Featured Research

from universities, journals, and other organizations

Wasps' Brains Enlarge As They Perform More Demanding Jobs

Date:
March 17, 2004
Source:
University Of Washington
Summary:
Scientists have known for some time that some social insects undergo dramatic behavioral changes as they mature, and now a research team has found that the brains of a wasp species correspondingly enlarge as the creatures engage in more complex tasks.

Scientists have known for some time that some social insects undergo dramatic behavioral changes as they mature, and now a research team has found that the brains of a wasp species correspondingly enlarge as the creatures engage in more complex tasks.

"The amount of change is striking," said Sean O'Donnell, a University of Washington associate professor of psychology and lead author of a new study published in the February issue of Neuroscience Letters. "It is easily apparent with magnification."

O'Donnell said the changes take place in sections of the brain called the mushroom bodies. There is one mushroom body on top of each hemisphere of the wasp brain and the structures have a superficial resemblance to the cerebrum in humans and other vertebrates, he said. The enlargement was centered in a part of the mushroom body called the calyx where neural connections are made.

O'Donnell and other researchers study social insects such as wasps, honeybees and ants as models to understand the role of neuroplasticity in driving complex social behaviors such as the division of labor.

The wasps he studied, Polybia aequatorialis, live in colonies of 2,000 or more workers and the adults undergo striking behavioral changes as they age. They perform different jobs for the colony in a developmental sequence. Workers begin contributing to a colony by performing tasks in the interior of the nest before later moving on to jobs on the nest exterior. Finally, they leave the nest to forage for food and building materials.

O'Donnell and his colleagues from the University of Texas, Austin, found that the mushroom bodies of the wasps progressively increased in size through this sequence. The largest increase came when the insects first switched from working inside to working outside of the nest.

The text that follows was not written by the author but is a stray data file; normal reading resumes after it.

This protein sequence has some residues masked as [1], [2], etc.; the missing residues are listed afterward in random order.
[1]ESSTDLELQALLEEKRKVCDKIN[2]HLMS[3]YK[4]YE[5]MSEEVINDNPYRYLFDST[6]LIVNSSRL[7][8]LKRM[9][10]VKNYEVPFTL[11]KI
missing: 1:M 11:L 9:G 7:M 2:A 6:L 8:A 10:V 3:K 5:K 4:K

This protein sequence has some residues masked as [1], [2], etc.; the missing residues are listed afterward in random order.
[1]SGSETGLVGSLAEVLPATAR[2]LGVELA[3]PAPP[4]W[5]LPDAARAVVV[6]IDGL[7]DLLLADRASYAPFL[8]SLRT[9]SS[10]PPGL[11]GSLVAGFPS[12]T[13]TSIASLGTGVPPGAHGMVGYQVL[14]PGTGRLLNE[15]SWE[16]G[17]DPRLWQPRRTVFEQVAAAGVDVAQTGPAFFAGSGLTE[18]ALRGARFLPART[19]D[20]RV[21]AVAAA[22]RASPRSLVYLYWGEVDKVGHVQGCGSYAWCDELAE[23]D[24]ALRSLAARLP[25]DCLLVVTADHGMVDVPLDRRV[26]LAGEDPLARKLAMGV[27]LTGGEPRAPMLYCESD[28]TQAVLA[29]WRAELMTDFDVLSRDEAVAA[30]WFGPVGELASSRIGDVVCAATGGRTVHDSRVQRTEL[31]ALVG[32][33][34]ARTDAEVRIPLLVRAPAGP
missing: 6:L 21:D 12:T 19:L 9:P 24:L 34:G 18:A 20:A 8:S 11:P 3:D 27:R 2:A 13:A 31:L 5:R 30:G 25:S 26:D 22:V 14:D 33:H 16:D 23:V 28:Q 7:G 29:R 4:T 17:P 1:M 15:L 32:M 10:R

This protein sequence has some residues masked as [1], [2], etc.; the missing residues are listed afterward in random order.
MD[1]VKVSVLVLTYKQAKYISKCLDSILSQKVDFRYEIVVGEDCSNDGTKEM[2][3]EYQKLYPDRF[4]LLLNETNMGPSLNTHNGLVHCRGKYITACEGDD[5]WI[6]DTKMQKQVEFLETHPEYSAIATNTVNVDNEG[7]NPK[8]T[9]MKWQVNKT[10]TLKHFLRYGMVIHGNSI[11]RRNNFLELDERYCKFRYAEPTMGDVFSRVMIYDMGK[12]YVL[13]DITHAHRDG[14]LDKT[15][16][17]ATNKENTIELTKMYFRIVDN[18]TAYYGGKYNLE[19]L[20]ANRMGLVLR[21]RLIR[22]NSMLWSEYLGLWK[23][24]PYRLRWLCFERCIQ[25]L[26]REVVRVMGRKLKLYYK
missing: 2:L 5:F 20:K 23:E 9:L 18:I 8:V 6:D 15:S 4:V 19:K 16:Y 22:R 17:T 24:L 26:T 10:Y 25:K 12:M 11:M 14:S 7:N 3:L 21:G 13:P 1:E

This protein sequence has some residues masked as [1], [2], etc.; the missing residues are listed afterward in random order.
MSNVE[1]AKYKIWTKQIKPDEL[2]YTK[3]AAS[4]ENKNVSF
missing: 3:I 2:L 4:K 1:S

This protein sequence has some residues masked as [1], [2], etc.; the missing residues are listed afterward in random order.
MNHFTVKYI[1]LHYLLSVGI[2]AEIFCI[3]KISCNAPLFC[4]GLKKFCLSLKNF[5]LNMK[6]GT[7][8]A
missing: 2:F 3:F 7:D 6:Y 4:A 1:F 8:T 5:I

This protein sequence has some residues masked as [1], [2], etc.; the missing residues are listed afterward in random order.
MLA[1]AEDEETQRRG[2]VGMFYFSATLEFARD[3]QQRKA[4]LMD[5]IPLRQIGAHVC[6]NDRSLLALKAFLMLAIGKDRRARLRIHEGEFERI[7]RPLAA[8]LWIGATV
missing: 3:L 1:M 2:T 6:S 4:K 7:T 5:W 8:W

"What is happening is that the complexity of the tasks the insects engage in is increasing," O'Donnell said. "They are going from living in a very constrained spatial area with dim light to working outside the nest where there is a complex sensory environment with higher light levels. Finally, they have to leave the nest to forage for materials and then locate their way home to the nest."

He said social insects have relatively large mushroom bodies compared to solitary insects, such as butterflies or roaches, suggesting that these brain structures play a special role in regulating social behavior.

"This is important because social insects are among the most ecologically successful animals and their impact is huge," O'Donnell said. "They are pollinators, decomposers, predators and herbivores. The biomass of ants alone roughly equals that of humans. Social insects are successful because of their social complexity and division of labor. We are trying to get a handle on how such complex behaviors are driven."

The next step for the researchers involves marking workers on the first day of life and inserting them into colonies to look at the development of neural plasticity. They intend to work with Polybia again, as well as with a primitive social wasp that lives in colonies of several dozen workers, in a comparative analysis to see how neural plasticity evolved.